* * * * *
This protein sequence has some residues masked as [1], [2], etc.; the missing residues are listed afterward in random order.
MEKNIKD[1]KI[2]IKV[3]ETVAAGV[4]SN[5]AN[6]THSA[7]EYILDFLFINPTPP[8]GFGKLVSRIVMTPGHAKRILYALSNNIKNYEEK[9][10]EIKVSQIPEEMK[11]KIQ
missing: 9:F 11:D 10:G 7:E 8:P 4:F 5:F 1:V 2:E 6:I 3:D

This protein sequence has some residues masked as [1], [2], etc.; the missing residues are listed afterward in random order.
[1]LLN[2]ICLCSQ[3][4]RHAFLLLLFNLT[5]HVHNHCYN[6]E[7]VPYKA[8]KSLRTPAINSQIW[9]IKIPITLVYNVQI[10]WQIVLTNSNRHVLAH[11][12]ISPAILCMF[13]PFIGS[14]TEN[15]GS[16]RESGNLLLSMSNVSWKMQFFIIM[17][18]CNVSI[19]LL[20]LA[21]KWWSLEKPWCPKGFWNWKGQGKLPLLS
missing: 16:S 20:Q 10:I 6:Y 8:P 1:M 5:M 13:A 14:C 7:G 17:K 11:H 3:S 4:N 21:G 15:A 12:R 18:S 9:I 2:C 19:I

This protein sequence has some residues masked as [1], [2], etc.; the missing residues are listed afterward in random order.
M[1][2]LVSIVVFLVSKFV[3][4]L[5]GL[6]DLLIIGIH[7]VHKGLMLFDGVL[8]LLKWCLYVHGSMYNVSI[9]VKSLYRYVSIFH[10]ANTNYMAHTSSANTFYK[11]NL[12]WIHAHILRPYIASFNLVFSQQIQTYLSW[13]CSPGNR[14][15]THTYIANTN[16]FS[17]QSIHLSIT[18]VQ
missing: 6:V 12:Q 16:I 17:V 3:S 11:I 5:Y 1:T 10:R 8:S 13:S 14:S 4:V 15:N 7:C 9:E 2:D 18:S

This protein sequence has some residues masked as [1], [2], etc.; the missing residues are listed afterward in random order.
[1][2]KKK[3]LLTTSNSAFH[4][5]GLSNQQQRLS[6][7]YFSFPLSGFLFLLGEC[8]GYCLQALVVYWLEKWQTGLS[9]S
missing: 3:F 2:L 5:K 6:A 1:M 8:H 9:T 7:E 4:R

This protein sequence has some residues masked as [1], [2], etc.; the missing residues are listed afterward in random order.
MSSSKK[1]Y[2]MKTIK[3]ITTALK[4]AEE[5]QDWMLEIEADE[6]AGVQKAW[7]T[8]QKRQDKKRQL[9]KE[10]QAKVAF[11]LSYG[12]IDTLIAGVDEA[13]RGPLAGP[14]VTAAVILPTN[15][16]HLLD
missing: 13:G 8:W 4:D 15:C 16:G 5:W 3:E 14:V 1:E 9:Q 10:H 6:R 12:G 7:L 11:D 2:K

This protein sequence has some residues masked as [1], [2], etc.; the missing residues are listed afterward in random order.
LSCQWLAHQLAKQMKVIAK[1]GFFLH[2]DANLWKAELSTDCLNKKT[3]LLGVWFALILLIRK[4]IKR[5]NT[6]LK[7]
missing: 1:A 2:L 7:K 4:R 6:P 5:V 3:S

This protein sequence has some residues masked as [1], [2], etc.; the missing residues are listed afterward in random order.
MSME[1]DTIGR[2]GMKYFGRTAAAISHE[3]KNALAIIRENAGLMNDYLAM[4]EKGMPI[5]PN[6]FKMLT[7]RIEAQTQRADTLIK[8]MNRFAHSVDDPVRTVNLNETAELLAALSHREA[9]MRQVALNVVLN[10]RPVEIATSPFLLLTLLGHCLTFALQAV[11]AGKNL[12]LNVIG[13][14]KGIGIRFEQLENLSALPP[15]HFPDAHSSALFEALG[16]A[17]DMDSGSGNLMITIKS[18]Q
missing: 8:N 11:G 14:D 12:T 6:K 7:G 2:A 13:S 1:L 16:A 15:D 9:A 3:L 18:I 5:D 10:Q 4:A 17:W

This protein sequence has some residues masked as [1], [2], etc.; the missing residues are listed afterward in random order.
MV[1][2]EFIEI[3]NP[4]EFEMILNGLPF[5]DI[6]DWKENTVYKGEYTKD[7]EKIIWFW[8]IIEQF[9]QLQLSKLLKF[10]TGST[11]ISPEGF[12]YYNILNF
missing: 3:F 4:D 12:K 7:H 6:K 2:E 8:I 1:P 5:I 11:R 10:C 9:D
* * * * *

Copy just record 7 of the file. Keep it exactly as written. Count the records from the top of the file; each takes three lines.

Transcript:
This protein sequence has some residues masked as [1], [2], etc.; the missing residues are listed afterward in random order.
MSME[1]DTIGR[2]GMKYFGRTAAAISHE[3]KNALAIIRENAGLMNDYLAM[4]EKGMPI[5]PN[6]FKMLT[7]RIEAQTQRADTLIK[8]MNRFAHSVDDPVRTVNLNETAELLAALSHREA[9]MRQVALNVVLN[10]RPVEIATSPFLLLTLLGHCLTFALQAV[11]AGKNL[12]LNVIG[13][14]KGIGIRFEQLENLSALPP[15]HFPDAHSSALFEALG[16]A[17]DMDSGSGNLMITIKS[18]Q
missing: 8:N 11:G 14:D 12:T 6:K 7:G 2:A 13:S 1:L 16:A 15:D 9:A 3:L 18:I 5:D 10:Q 4:A 17:W